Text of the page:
The dairy industry experienced a rough and tumble year in 2019, but recently both the nation’s dairy herd and milk production is rapidly expanding. Although this means more cow mouths to feed forage, it also has a negative impact on milk prices. Until the food service industry can start firing on all cylinders, domestic demand for dairy will be hindered.
Fortunately, there is positive news on the dairy export front, which will help soften weakened domestic sales. Further, we can’t assume that government food and relief programs will last forever . . . those federal actions bolstered farm gate milk prices through much of the pandemic.
Market analysts are feeling good, but not great, about milk prices in 2021. There are too many unknowns to be certain that bottom lines will remain black. Clearly, dairy is a major hay customer, and many dairies purchase all of their baled inventory.
Like other agricultural sectors, the beef industry also struggled with pandemic issues in 2020. With the food service industry shut down and significant packing plant closures because of COVID-19 outbreaks among workers, it created a backup of cattle down to the farm level. Currently, that backlog is starting to rectify itself and get back to a normal flow.
The U.S. beef cow herd checked in at 32.05 million on July 1, 2020; that was 250,000 head fewer than one year earlier. Most experts feel that the cow herd will continue to shrink over at least the next few years. At some point in 2021, fewer calves going to market will help support beef prices for cattle leaving the farm. However, a smaller beef herd also means fewer cows and calves consuming hay.
Corn and soybeans prices continue their assent to levels not seen since 2014. This makes both energy and protein a more expensive feed ingredient going into 2021 and allows hay to compete more favorably as a ration ingredient. Higher grain prices, if they hold, may also drive additional hay acreage to be converted to corn or soybeans.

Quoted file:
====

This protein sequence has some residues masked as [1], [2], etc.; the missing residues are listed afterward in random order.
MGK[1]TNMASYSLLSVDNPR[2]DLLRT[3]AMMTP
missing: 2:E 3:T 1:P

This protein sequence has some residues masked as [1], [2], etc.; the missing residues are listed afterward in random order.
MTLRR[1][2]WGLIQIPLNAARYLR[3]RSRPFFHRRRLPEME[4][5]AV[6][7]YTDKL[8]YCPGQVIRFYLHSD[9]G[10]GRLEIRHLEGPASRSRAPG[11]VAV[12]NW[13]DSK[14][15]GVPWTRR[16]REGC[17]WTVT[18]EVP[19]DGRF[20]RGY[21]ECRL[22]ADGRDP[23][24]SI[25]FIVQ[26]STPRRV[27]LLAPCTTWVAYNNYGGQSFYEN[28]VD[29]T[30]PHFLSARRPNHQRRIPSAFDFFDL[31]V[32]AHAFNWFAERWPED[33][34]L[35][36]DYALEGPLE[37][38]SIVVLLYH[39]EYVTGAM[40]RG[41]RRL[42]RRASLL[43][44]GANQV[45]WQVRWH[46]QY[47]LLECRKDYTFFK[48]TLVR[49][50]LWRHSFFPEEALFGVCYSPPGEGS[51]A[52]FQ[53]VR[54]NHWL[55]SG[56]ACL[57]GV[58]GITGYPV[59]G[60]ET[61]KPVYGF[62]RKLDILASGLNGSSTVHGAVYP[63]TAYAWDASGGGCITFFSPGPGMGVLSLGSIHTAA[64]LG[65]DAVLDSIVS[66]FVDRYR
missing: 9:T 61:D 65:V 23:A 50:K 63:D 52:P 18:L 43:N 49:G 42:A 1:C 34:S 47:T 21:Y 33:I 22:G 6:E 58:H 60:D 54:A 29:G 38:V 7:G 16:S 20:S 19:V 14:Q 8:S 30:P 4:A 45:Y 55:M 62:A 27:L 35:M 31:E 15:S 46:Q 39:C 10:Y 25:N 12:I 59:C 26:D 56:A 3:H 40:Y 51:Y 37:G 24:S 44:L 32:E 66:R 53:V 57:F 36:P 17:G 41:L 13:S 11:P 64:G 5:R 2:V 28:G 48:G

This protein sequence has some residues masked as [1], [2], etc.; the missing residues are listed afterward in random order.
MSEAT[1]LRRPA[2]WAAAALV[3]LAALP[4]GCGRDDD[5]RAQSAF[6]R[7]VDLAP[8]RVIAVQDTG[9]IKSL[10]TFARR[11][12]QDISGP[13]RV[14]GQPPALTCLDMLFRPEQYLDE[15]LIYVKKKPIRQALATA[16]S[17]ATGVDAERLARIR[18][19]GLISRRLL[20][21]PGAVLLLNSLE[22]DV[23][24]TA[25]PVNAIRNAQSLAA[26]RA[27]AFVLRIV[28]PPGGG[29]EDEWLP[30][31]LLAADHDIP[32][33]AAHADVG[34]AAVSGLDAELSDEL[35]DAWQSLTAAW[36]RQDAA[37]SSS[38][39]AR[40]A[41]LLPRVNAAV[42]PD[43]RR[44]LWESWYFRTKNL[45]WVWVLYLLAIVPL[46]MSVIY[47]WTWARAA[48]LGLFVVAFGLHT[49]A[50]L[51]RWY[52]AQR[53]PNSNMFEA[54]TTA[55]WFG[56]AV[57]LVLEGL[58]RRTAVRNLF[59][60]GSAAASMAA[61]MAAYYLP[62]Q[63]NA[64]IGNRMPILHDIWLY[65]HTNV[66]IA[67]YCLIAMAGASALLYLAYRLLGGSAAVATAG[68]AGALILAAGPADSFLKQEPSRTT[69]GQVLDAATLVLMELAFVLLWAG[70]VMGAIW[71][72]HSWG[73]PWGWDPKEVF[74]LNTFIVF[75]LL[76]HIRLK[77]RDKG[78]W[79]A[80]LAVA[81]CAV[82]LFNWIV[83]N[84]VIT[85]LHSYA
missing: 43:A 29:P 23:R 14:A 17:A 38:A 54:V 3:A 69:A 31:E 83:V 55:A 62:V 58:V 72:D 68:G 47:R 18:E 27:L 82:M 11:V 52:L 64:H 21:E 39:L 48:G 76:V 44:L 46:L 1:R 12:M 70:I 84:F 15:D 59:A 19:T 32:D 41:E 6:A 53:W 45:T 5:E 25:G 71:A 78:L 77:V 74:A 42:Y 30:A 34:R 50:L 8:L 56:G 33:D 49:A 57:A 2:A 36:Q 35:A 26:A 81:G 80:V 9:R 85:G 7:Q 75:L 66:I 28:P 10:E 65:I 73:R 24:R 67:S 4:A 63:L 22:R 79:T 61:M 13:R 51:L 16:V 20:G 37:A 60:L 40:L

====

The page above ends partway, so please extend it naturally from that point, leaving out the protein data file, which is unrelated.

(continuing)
What does it all mean?
A case for higher hay demand and stronger prices can be found in shrinking alfalfa acres and production, more dairy cows to feed, an improving hay export market, and higher grain prices. Offsetting these positive factors is a lingering economic recovery from COVID-19, slowly improving milk and beef prices, and a smaller beef herd.
Hay prices have not moved significantly for over a year and a half. Also constant is a very stable equine market (no pun intended), which the greater forage industry has always relied on as a final destination point for countless tons of hay. At this point, a case could be made for both positive and negative movement in 2021 hay markets, but it’s hard to imagine that a change one direction or the other would be a drastic one, barring a widespread weather calamity.
Each year also brings localized areas of hay deficits and surpluses, which largely drive local hay markets.
Finally, what seems to be always true is that high-quality forage brings a premium price and high-yielding forage carries the best profit margin. Combine the two and you’ll nearly always finish with a healthy bottom line.